I'm a moderator on an internet forum that gets a fair bit of firearm discussion. As with any internet community, you get people with strong opinions who are willing to argue those opinions until they lack the breath (or in this case fingertips) to continue. One of the opinions I see come up frequently is the one eschewing various cartridges that aren't ideal.
The beauty of the concept is many different people have different concepts of ideal. They often struggle to see a perspective other than their own. And listening to a bunch of guys on an internet forum tell you how much ammo you should have, how much you should spend on guns and training, or how much gun is "enough" for a given scenario is like asking a tattoo artist how many tattoos you should get or waiting for your meth dealer to tell you when you've had enough. It's not a good idea. :-)
There are certainly optimal cartridges for different situations. If you shoot 2,000 rounds a year in handguns alone, the cost per round is a much more significant consideration than a person who shoots a couple boxes of ammo every 6 months. If you are into training, or guns, or preparedness with guns you are going to have different goals and ideas of optimal than a casual gun owner.
Optimal can be different for different people. Too often in communities or social cliques an unwritten law of conformity comes up. In the communities where people are serious about guns and shoot them a lot you'll see consensus on 9mm, 223 / 5.56 and 308. Why? Because these are all the most affordable cartridges a person can buy in their given uses.
But if people only bought calibers that were tried and true, we'd get no innovation. 9mm (9x19, aka 9mm Parabellum, aka 9mm Luger) has been around since the turn of last century. That's more than 100 years. Can it truly be the optimal cartridge for all situations? Has nothing come along that offers advantages? From a statistical standpoint, that seems unlikely. Yet it's the most purchased handgun cartridge by a large margin. (not counting rimfire ammo, which is commonly used in pistols and rifles) 45 ACP has been around just as long. When manufacturers make a lot of something it drives the cost down. When they keep making a lot of it, it keeps prices low.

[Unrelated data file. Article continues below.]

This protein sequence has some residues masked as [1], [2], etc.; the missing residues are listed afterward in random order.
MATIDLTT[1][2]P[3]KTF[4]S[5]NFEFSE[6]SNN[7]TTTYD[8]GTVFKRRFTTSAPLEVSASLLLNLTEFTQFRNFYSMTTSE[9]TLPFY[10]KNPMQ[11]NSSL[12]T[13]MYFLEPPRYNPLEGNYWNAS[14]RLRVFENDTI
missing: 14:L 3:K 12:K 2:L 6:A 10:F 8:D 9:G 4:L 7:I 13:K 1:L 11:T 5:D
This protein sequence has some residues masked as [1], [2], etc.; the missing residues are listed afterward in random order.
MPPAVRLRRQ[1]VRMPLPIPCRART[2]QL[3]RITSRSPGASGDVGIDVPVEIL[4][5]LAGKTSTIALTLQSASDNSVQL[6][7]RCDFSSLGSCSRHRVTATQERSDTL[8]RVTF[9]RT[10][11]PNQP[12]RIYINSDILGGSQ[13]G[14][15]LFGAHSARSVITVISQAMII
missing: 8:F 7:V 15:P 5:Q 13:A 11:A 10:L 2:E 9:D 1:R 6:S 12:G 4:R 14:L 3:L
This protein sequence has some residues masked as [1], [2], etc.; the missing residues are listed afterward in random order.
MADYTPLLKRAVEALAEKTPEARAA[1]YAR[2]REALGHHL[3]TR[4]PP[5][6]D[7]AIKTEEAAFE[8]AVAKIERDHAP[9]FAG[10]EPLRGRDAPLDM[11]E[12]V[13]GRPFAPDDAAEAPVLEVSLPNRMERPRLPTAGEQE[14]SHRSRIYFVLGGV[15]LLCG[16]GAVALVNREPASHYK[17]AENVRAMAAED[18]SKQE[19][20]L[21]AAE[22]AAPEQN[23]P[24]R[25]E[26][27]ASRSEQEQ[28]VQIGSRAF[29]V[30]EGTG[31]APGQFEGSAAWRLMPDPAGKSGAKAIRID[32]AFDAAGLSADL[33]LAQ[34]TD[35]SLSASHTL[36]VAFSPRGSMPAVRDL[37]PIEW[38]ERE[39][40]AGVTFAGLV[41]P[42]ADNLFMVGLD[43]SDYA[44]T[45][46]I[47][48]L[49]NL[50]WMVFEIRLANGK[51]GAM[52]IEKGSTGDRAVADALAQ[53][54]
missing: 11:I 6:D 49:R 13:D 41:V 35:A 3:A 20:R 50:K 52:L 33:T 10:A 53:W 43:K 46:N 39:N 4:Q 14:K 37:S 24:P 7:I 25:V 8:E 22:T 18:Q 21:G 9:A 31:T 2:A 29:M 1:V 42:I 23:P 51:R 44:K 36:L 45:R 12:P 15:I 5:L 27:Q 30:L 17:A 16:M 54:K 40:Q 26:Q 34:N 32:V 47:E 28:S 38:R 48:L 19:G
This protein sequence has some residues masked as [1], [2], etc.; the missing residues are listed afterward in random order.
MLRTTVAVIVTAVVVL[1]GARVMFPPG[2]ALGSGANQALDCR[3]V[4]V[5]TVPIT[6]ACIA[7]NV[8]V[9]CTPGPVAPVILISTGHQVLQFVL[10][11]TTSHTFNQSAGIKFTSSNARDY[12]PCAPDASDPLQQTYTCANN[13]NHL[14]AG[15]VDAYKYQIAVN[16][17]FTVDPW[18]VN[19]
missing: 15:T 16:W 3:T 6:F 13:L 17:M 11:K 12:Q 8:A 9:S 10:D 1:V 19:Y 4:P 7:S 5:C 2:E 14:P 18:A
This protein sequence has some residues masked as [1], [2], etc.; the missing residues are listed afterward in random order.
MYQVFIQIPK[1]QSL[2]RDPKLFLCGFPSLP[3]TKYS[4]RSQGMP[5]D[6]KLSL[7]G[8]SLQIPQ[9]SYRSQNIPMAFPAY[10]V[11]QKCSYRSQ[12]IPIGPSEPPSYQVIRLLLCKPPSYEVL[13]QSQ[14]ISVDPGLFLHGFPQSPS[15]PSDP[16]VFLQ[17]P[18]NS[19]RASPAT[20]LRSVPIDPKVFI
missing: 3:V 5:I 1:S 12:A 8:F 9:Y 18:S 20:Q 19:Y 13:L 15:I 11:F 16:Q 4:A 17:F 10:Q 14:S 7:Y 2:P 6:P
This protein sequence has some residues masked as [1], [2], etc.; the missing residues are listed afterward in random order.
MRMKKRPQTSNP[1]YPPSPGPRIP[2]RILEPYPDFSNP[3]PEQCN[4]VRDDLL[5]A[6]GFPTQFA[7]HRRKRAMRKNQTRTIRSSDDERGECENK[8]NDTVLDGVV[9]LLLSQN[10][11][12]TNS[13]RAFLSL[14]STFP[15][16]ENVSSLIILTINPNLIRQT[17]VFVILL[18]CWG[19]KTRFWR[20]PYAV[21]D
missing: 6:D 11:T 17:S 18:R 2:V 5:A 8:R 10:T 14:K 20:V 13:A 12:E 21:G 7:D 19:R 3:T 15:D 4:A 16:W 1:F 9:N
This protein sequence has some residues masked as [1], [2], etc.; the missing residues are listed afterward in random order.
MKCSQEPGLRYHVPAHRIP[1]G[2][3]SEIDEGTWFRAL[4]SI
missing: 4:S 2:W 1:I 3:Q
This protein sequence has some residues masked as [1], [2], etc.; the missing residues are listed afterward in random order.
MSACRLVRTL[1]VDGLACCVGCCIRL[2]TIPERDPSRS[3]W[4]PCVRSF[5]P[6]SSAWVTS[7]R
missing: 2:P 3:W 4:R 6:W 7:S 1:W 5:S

The most common rifle rounds sold, 223 and 308 have both been around for more than 50 years. I find it hard to believe we haven't improved on cartridge design or the science of internal ballistics in that amount of time.
In any other industry this would be unheard of, holding on to designs for decades at a time. But manufacturers make guns chambered in the cartridges that sell, and year after year these cartridges outsell others. So manufacturers make more guns in those calibers. So people buy more of the ammo. It's a cycle that goes on and on.
Because the primary factor making these optimal is cost. I'd gladly shoot other cartridges if they cost the same amount. I rather enjoy 357 Sig and 45 GAP, but both are much more expensive to shoot. Both cartridges have certain advantages over 9mm, but the market ignores them because they cost too much, or they are viewed as a boutique round. It's the only industry that comes to mind that actually punishes innovation because it costs a little more. So we keep getting 9mm pistols.
32 H&R Magnum is a fine cartridge. It offers less recoil than a 38 Special with greater penetration and higher capacity, as you can fit 6 32 caliber cartridges in the space required by 5 38 (really .357") caliber cartridges. But it never caught on, and it's about to be lost. It's exceedingly difficult to find ammo for anymore. But I'd suggest many occasional shooters would be better served with a 32 Magnum than a 38 Special.
Similarly I've had people tell me they find the recoil impulse of 6.8 SPC more pleasant than 223 Remington. 6.8 certainly offers advantages in situations like hunting. But it hasn't caught on because the market hasn't supported it. I bet in 5 years it will be hard to find.
357 Sig offers significant velocity increases over 9mm, with a minor reduction in capacity. I find it more pleasant to shoot than 40 S&W, and would suggest real world data shows it to be a more effective round than either 9 or 40. But the market never embraced it, keeping prices high.
45 GAP offers equal performance to the century old 45 ACP in a smaller package. It seems an obvious choice. But again, it's falling by the wayside because of a lack of market support.
Every industry requires pioneers. Somebody had to buy the first fuel injected car, the first car with a turbo. People gladly paid more for those first iPhones, which revolutionized how we all use phones today. When the market supports innovation, manufacturers respond with more innovation. I'd love to see more of that in the firearm world. If everyone supported innovative cartridges and platforms, just imagine where we could be in 20 years. If we don't, we'll all still be shooting 9mm and 223. How dull.